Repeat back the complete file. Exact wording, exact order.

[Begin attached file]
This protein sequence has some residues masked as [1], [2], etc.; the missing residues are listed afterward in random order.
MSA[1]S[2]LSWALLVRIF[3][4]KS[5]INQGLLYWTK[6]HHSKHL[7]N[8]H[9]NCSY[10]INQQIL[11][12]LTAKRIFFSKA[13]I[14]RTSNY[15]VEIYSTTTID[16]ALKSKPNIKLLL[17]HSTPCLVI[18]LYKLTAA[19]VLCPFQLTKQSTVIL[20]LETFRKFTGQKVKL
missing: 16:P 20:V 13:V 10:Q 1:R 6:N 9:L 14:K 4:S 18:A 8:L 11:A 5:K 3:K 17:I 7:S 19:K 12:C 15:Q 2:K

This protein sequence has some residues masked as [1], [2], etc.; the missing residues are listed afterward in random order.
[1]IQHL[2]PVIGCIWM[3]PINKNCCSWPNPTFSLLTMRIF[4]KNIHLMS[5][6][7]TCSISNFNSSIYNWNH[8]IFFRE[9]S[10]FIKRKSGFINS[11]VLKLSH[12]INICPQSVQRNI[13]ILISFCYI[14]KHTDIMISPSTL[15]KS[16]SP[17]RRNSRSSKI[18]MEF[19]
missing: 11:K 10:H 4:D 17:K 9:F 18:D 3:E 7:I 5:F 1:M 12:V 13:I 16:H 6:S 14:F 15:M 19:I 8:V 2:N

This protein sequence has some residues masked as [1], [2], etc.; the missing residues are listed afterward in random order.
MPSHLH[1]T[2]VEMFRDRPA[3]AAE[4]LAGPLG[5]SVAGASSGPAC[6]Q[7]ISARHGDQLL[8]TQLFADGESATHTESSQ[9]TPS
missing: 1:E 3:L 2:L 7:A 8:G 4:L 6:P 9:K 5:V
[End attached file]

This protein sequence has some residues masked as [1], [2], etc.; the missing residues are listed afterward in random order.
MSA[1]S[2]LSWALLVRIF[3][4]KS[5]INQGLLYWTK[6]HHSKHL[7]N[8]H[9]NCSY[10]INQQIL[11][12]LTAKRIFFSKA[13]I[14]RTSNY[15]VEIYSTTTID[16]ALKSKPNIKLLL[17]HSTPCLVI[18]LYKLTAA[19]VLCPFQLTKQSTVIL[20]LETFRKFTGQKVKL
missing: 16:P 20:V 13:V 10:Q 1:R 6:N 9:L 14:K 4:S 18:A 8:L 11:A 5:K 3:K 17:I 7:S 19:K 12:C 15:Q 2:K

This protein sequence has some residues masked as [1], [2], etc.; the missing residues are listed afterward in random order.
[1]IQHL[2]PVIGCIWM[3]PINKNCCSWPNPTFSLLTMRIF[4]KNIHLMS[5][6][7]TCSISNFNSSIYNWNH[8]IFFRE[9]S[10]FIKRKSGFINS[11]VLKLSH[12]INICPQSVQRNI[13]ILISFCYI[14]KHTDIMISPSTL[15]KS[16]SP[17]RRNSRSSKI[18]MEF[19]
missing: 11:K 10:H 4:D 17:K 9:F 18:D 3:E 7:I 5:F 1:M 12:V 13:I 16:H 6:S 14:F 15:M 19:I 8:V 2:N

This protein sequence has some residues masked as [1], [2], etc.; the missing residues are listed afterward in random order.
MPSHLH[1]T[2]VEMFRDRPA[3]AAE[4]LAGPLG[5]SVAGASSGPAC[6]Q[7]ISARHGDQLL[8]TQLFADGESATHTESSQ[9]TPS
missing: 1:E 3:L 2:L 7:A 8:G 4:L 6:P 9:K 5:V